Injury Blog: Aramis Ramirez(notes) (shoulder) won't be 100 percent for the rest of the season but he's going to try to play through the pain. He thinks he might be able to play Thursday or Friday . . . Ian Kinsler(notes) (hamstring) should start his rehab assignment at Double-A on Wednesday . . . Lance Berkman(notes) (calf) feels like he's ready to go, but the Astros might make him wait until Thursday or Friday . . . Joe Crede(notes) (shoulder) should be able to play Wednesday, if you're desperate for a corner. He's been a high-maintenance player for just about his entire career . . . Orlando Hudson(notes) (groin) is probably going to miss a few more games, but Joe Torre is hoping for a possible Friday return . . . Ted Lilly(notes) (knee) might be back with the Cubs on Monday if all goes well with his minor-league start in Single-A . . . Corey Hart's(notes) Tuesday workout was cut short after just a few minutes; he's still in pain after having his appendix removed . . . Akinori Iwamura(notes) (knee) will head to Triple-A and start a rehab assignment this weekend.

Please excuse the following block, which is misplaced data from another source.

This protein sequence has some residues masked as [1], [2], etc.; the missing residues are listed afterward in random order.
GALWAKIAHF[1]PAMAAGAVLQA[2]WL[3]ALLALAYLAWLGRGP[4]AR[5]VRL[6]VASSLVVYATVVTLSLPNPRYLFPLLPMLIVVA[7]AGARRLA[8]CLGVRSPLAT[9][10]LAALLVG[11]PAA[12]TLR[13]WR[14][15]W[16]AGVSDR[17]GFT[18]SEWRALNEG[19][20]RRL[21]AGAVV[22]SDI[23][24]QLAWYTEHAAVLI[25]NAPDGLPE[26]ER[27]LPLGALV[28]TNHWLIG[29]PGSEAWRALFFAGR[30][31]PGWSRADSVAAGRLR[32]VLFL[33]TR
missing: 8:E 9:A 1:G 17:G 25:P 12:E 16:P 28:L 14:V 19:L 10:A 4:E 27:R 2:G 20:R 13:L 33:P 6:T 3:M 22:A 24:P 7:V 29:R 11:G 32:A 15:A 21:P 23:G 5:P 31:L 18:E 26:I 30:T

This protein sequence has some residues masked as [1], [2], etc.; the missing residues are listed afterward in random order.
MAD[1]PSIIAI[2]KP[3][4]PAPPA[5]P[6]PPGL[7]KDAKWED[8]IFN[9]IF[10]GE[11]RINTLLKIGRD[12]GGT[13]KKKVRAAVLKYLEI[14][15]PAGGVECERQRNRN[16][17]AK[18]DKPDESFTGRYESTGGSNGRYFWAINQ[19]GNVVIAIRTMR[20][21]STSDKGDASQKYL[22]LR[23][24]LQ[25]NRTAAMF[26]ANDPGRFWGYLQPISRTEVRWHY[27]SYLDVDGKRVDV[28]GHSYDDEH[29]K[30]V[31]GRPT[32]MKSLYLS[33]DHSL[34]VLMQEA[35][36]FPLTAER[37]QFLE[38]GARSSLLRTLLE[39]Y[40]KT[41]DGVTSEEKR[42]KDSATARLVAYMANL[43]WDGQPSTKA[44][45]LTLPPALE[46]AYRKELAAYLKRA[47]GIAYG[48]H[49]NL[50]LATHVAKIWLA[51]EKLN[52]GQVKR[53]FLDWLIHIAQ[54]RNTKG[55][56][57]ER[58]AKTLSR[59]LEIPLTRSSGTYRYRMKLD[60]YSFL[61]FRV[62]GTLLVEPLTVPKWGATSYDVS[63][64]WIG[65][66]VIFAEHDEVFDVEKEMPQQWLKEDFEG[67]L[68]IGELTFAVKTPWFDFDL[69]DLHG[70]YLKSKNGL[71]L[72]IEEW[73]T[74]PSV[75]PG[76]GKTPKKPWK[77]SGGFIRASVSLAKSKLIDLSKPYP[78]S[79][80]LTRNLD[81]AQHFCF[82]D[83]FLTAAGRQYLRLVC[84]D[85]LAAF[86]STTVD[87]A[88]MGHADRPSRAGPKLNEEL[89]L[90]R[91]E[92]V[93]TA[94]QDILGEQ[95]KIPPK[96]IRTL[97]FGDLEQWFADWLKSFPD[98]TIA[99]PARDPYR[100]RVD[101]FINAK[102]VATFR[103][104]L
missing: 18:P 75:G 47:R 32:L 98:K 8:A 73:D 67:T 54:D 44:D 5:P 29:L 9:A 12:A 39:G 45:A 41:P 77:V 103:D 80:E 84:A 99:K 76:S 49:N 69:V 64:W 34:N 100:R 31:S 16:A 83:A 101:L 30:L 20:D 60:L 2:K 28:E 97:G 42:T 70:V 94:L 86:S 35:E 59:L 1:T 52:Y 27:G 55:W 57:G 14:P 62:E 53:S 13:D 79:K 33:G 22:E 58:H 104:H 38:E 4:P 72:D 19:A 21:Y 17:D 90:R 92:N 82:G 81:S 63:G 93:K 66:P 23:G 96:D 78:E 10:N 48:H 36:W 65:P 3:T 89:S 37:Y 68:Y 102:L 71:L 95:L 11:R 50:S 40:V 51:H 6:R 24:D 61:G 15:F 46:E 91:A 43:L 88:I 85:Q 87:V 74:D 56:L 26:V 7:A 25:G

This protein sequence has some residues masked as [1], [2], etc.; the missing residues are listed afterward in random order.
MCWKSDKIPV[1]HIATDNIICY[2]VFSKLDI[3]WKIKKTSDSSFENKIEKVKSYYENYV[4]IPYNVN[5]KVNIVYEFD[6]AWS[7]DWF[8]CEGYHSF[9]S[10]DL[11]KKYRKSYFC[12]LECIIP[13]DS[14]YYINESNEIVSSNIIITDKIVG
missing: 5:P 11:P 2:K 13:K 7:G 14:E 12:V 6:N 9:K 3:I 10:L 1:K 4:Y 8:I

Speed Round: Dinged up or not, Chipper Jones(notes) got on the field and went 2-for-4 with a homer . . . If you want a video on how not to play right field, roll the tape from Brad Hawpe(notes) the last two nights. Mercy . . . I refuse to take Houston seriously as a playoff contender so long as its giving first-base time to Darin Erstad(notes) and his .202 stick . . . Doug Fister(notes) came to Seattle off an ordinary Triple-A campaign (3.81 ERA, .305 BAA), so let's not overreact to his snappy debut against the White Sox (6 IP, 1 H, 0 R, 4 BB, 4 K). At least he was able to keep the ball on the ground, getting nine outs that way as opposed to five in the air . . . When Max Scherzer(notes) is around the strike zone, he's awfully difficult to beat. He threw 84-of-118 pitches for strikes against the junior varsity Mets and that led to a tasty line at the end (6.2 IP, 8 H, 2 R, 0 BB, 8 K). He'll get two road turns next week, though the first one is a tricky assignment in Philly (you'll definitely use him in Houston, though) . . . The scrappy Pirates played the waiting game against Colorado's Jhoulys Chacin(notes), getting four runs off the kid courtesy of a hit and six walks. The Bucs turned aggressive on the bases, swiping five bags on the night (three for Andrew McCutchen(notes), one for Garrett Jones(notes), one for Ryan Doumit(notes)). The Rockies couldn't buy a clutch hit with men on base, but they did get solo homers from the sizzling Troy Tulowitzki(notes) and Carlos Gonzalez(notes) . . . Adrian Gonzalez(notes) was the big story in San Diego's win (six hits), but keep an eye on Chase Headley(notes), who's been taking decent swings of late (13-for-36 in August, just four strikeouts) . . . The Royals exploded for 14 runs against Nick Blackburn(notes) and you have to figure they'll do something of note against the returning Francisco Liriano(notes) on Wednesday.